Then there was my dad’s egg and bacon pitta. His ordering is as predictable as the sunrise – he isn’t adventurous at all and if there’s anything that remotely resembles a sausage or bacon sandwich on the menu, he’ll order it, but even this – the simplest of things – was done to perfection. Crispy bacon, fried eggs with the same deep yellow yolks that featured in all of our dishes, and the fluffy pitta was spread with the most deliciously sweet date jam – a perfect match.



Marcus went for the house beef salami hash. Like the shakshuka, it was served in a piping hot skillet (I burnt my hand on it, obviously). In my opinion it was probably the least exciting/unique of all the dishes, but that’s nothing to be ashamed of given how incredible everything else was, and Marcus loved it.



Obviously the meal consisted of multiple coffees, and I loved their beans. They also have bonsoy milk – yay! Coffee was definitely needed to warm up after waiting outside in the cold (some people ordered some whilst waiting which my freezing fingers would probably have appreciated!) but I waited until we were seated and I got my usual flat white. I ordered an Americano to have with the meal, and that was lovely too.. though they did spill the coffee onto the saucer before bringing it over and although I *thought* I was being careful (as every clumsy person says!), it dripped on my white shirt. You can see it in some of the pictures, and I had to go to a fancy restaurant that evening (45 jermyn street) with a beautiful stain on my shirt 🙂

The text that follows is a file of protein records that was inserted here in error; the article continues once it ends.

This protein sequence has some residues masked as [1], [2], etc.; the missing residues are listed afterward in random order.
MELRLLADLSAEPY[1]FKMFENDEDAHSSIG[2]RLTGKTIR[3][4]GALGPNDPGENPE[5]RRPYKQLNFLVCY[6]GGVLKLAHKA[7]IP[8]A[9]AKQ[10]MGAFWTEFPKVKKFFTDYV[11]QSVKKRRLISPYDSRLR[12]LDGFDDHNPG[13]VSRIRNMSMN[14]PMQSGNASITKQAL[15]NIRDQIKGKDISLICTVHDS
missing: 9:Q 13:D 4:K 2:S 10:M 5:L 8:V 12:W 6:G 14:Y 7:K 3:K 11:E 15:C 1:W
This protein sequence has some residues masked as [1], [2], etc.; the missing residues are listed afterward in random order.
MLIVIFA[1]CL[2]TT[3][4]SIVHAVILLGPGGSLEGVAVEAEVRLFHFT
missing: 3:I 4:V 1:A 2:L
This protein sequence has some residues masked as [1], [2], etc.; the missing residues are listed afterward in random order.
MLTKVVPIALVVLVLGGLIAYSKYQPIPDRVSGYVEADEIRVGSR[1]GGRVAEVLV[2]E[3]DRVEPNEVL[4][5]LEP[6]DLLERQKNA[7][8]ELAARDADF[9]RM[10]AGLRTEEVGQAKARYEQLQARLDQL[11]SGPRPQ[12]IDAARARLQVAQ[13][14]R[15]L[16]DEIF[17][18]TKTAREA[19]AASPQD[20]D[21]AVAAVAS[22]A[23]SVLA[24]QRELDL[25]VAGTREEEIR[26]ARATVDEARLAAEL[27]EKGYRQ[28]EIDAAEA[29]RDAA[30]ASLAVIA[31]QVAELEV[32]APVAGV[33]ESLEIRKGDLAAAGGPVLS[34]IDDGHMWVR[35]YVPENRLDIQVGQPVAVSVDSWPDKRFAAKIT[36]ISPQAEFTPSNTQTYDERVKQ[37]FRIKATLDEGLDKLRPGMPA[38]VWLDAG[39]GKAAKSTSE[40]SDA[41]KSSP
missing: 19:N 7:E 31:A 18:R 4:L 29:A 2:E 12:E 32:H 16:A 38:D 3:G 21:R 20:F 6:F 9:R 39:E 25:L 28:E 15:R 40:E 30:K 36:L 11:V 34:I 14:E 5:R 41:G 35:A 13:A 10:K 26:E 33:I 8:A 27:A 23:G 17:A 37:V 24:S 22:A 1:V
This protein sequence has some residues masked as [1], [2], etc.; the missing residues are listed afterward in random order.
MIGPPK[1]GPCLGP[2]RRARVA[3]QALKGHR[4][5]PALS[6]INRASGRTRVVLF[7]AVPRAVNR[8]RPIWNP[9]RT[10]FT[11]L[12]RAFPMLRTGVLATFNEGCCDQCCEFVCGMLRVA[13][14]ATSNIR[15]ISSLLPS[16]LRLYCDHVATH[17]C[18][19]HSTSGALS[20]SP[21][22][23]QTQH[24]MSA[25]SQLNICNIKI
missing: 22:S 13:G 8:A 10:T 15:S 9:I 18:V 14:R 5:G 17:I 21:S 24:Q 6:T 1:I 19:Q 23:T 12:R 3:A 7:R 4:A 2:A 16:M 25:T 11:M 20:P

I know I said that I personally didn’t like the shakshuka that much, but I probably would recommend trying both the shakshuka and the aubergine pitta if you do go – and judging by the tables of the people around us those are the most popular dishes. The others we tried were absolutely delicious but I think those two are the most unique and probably what they do best. Don’t stinge on the breads either – not only are they all different and incredibly good, you’ll need plenty of it to mop up the sauces from the shakshuka (it only comes with a tiny slice!).


I’d heard good things about this place before going, and I think every single positive review is fully deserved. I’d definitely recommend it and I’d definitely go back – it’s worth every minute of the long queues and slightly cramped interior.

Link to their website:

2 thoughts on “The Good Egg